Yet such assurances, even if real, are worthless. No one who looks closely at the physical infrastructure of most Western countries can think it is fit for purpose – not when that purpose is expanded to include decarbonizing our industries and energy and transport systems.

Line chart of Euro area net public investment, percentage of GDP, showing a Decade of no building for the future

Why have we lived off past investments for so long and failed to make enough new ones? Funding costs are clearly not an issue, with interest rates at record lows. (The crisis-hit eurozone countries in the sovereign debt crisis were an exception, but even Spain and Italy outpaced Britain’s investment by decades.)

Lack of demand and cheap labor are the more likely culprits. Businesses that do not expect sufficient demand to absorb the increased production have no reason to invest. And when they are allowed to treat workers as cheap and disposable, they may choose that over irreversible capital investment. That’s why faster wage growth and so-called “labor shortages” (actually competition for workers) are something we must accept if we want to push businesses into productive investment.

Something similar may be true of cheap energy in Europe. The 2010s were a time of unusually cheap natural gas and therefore electricity. This may have undermined the urgency to invest in both greater renewable generation and geopolitically safe natural gas developments. Oil prices were also low for most of the decade.

But beneath these economic factors, I think our failure to invest is deeply political. Raising the investment-to-GDP ratio, whether by stimulating private or public investment, or both, means that a smaller share of GDP is left for consumption. Even if it sets up a better future, today can feel like a more miserable existence. And this is something that a generation of politicians in the rich world are afraid to inflict on their constituents.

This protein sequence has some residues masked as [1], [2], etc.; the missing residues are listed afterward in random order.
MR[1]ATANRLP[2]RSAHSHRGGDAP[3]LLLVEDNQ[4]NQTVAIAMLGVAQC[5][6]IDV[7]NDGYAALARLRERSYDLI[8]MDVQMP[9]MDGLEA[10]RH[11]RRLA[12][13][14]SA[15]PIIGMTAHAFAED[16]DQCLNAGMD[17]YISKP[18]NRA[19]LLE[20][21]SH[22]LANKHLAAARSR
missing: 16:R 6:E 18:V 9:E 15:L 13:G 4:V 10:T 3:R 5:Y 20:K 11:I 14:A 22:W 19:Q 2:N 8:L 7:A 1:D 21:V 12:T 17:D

This is true in good times, when transfer payments, tax cuts, and immediate public goods are politically more attractive than capital investment. (Something equivalent is at work in the private sector: we witness the choice of companies to return money to owners through share buybacks rather than invest in their own growth.) It is also true in bad times when investment is the easiest belt expense – forcing governments and companies to lay off.

European countries began to complain about how they used the “peace dividend” of 1989 to reduce defense spending. The same moment caused the West as a whole to forget the larger idea of ​​short-term sacrifice for a more prosperous future. But this is not inevitable, as exceptions such as Canada and the sustainable investments of the Nordic countries show. Both Western voters and governments have not learned the virtue of delayed gratification. They need to learn it again, and quickly.

Letter in response to this column:

A green economy means limiting the growth of the financial sector / By Kurt Bayer, former Board Director, World Bank and European Bank for Reconstruction and Development, Vienna, Austria